Tuesday, June 23, 2015

The real tragedy of hatred

Whenever there is one of these awful mass shootings, someone somewhere will blame some aspect of "society" for what happened. A collective "we" are said to share the blame and the actions of a mad man and whatever demons possessed him must be understood in the "context" of some social evil. There is usually a political slant. "Privileged" people don't value less privileged people. "Elites" encourage nihilism and resentment toward society.

President Obama went so far as to indict America for the Charleston shootings, falsely claiming that these shooting "don't happen" in other developed countries. This will come as a surprise to the people at Charlie Hebdo in Paris, the AUF summer camp inTyrifjorden, Norway, the Tasso da Silveira Municipal School in Rio or the Dunblane Primary School in Scotland. It would have been accurate to say that mass shootings are more frequent in the United States but adding even that level of nuance would have stepped on his preferred narrative.

Of course, we can all play this game and find the villain we want, serving whatever hash tag philosophy we prefer. We can use the Charleston shootings to denounce white racism and public insensitivity to questions of "privilege." When two black teenagers set a kid on fire in Kansas City for being a "white boy" or a couple of cops in New York are executed as "revenge" for Eric Garner,  we can blame black racism and pundits who play "the race card."

If I want to rail against environmental extremism, I've got the Unabomber and Earth Liberation Front. If I want to smear folks who don't like the federal government, I can invoke Timothy McVeigh. If I think Islam is a problem, I invoke the Fort Hood shootings. If I'm worried about anti-Muslim bias, I can point to the Sikh Temple shootings. Anti-gay animus? Matthew Shepherd. Gay hostility against Christians? The shootings at the Family Research Council.

Even if a shooting was demonstrably not motivated by whatever or whomever we want to blame, folks will do it anyway. The "Tea Party" was blamed for the shooting of Gabby Giffords even though the shooter turned out not to be a political conservative. Even fifty years after the fact, supposedly responsible writers blame "the right" for the assassination of John F. Kennedy even though Oswald was a Marxist who targeted Kennedy for his anti-communism.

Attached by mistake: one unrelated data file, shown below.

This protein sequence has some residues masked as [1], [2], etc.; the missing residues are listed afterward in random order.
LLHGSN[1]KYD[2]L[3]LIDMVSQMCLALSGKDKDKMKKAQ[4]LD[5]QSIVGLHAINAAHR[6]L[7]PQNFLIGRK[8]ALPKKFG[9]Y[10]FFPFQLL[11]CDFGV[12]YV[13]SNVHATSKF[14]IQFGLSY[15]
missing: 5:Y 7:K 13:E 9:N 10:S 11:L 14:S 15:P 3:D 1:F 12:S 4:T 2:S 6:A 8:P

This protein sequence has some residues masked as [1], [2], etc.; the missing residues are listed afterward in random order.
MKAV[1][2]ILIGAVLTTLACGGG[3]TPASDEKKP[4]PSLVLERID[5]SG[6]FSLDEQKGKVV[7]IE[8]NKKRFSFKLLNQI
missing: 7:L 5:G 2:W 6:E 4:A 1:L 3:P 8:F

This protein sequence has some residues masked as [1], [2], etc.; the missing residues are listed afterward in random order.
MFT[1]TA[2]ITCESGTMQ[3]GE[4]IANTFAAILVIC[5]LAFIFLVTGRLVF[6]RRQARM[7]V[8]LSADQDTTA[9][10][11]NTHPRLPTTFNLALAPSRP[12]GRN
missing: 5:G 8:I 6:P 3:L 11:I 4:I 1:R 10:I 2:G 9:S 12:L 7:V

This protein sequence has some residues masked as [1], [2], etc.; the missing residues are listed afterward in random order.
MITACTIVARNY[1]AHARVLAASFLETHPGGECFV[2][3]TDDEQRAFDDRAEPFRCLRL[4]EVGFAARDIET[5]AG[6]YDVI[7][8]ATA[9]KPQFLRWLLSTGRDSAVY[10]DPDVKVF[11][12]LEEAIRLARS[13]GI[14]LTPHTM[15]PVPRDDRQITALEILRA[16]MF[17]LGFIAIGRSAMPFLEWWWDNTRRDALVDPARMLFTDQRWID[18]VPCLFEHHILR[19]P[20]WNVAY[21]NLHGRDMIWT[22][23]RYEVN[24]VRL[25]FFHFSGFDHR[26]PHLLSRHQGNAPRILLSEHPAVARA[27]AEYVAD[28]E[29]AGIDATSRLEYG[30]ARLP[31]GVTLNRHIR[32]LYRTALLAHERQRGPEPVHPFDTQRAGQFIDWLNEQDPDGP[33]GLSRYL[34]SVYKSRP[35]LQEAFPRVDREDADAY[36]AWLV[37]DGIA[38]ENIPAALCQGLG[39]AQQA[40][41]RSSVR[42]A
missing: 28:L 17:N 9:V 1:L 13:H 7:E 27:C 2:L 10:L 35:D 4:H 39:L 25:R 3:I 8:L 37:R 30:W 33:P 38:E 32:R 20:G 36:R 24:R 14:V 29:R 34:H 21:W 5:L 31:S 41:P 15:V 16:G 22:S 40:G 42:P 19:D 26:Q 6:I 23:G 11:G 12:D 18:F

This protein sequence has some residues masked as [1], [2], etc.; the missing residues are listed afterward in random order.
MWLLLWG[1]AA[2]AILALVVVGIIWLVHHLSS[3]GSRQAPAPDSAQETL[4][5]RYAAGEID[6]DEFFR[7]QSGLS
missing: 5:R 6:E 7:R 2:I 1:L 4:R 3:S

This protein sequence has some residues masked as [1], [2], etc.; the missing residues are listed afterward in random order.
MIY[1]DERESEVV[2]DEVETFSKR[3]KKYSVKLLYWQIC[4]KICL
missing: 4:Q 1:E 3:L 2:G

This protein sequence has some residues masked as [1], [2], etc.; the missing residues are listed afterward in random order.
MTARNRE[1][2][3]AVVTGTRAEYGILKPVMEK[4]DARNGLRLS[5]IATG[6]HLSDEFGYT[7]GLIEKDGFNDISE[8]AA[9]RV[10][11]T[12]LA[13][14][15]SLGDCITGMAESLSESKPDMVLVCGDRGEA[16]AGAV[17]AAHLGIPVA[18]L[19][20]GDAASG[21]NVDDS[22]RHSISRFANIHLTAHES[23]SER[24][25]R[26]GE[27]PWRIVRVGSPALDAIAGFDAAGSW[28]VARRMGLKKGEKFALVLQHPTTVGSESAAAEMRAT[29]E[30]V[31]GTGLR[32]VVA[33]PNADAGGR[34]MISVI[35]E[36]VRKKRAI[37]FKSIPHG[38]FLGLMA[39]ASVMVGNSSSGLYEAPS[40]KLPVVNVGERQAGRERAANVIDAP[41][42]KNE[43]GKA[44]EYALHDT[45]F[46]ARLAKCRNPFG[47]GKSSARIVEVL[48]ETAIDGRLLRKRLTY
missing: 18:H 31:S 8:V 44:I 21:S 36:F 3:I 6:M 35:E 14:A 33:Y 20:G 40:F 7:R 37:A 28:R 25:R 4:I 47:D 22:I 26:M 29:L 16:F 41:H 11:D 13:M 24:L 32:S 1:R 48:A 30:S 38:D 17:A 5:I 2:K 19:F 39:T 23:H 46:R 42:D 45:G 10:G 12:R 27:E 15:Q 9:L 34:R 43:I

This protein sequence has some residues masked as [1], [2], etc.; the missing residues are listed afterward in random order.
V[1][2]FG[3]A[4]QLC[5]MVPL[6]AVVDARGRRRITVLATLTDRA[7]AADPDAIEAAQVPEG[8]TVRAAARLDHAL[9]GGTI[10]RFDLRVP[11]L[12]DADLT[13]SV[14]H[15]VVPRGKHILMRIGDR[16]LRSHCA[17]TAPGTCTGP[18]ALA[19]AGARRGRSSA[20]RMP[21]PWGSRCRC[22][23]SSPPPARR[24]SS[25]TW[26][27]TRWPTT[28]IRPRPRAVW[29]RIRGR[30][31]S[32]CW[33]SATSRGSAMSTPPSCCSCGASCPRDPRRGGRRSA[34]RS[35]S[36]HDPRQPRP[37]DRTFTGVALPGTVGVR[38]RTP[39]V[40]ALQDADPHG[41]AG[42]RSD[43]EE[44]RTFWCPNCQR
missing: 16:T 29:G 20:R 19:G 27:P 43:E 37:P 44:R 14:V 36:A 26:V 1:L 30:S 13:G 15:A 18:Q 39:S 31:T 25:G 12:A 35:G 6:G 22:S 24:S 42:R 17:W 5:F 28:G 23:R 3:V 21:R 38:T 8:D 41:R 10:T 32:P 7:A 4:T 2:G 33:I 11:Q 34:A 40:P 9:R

Sometimes violence is a manifestation of an organized political movement and it makes sense to treat it as such. But more often - at least in this country - lunacy precedes whatever rationale the lunatic chooses, The Charleston shooter rooted his insanity in racial animus but this tells us little about the state of race relations or what, beyond denouncing his vile delusions, to do about them. The confederate battle flag, for example, should not be flown in any context that implies official approval of the confederate cause which is inextricably intertwined with slavery. But the flag did not make him do it. Take it down, by all means, but removal of the flag will not make future violence less likely.

Some of this rush to politicize the actions of crazy persons is shameful opportunism, but not all of it. Events like the Charleston shootings are inexplicably evil. The notion that they may be random and unpredictable and beyond our control is frightening. We want to believe that we can order the world to prevent them. We want to believe that we can alter humanity's attitudes or relationships in a way that will assure that no human will do things like this. In a sense, when we believe that the wrong politics are to blame for unfathomable crimes and that new attitudes or social arrangements will prevent them, we are like Job crying out to a different type of God.

But Job got no answer and I'm afraid that we won't either. The problem is not in our politics, it's in ourselves - not as products of bad ideologies but as broken individuals.

Cross posted at Purple Wisconsin


Anonymous said...

Yes, the real tragedy is obviously not that nine people bled out on the floor of a church last week.

Is there any event that you wouldn't twist to validate what you thought before it? In other words, is there any event that would change your mind? Or are you paid not to?

Maybe let the bodies grow cold before you turn to propaganda next time. I thought a healthy sense of decorum (and its companion, shame) would be a conservative virtue.

Rick Esenberg said...

Did you even read what I wrote? It was a response to people who use shootings like this to argue for a political position. My view is that, while it is in some way understandable (we want to think that evil has a cause that we can eradicate), it is generally a mistake. I know you think that you made some kind of profound and cutting observation, but you actually missed the point completely.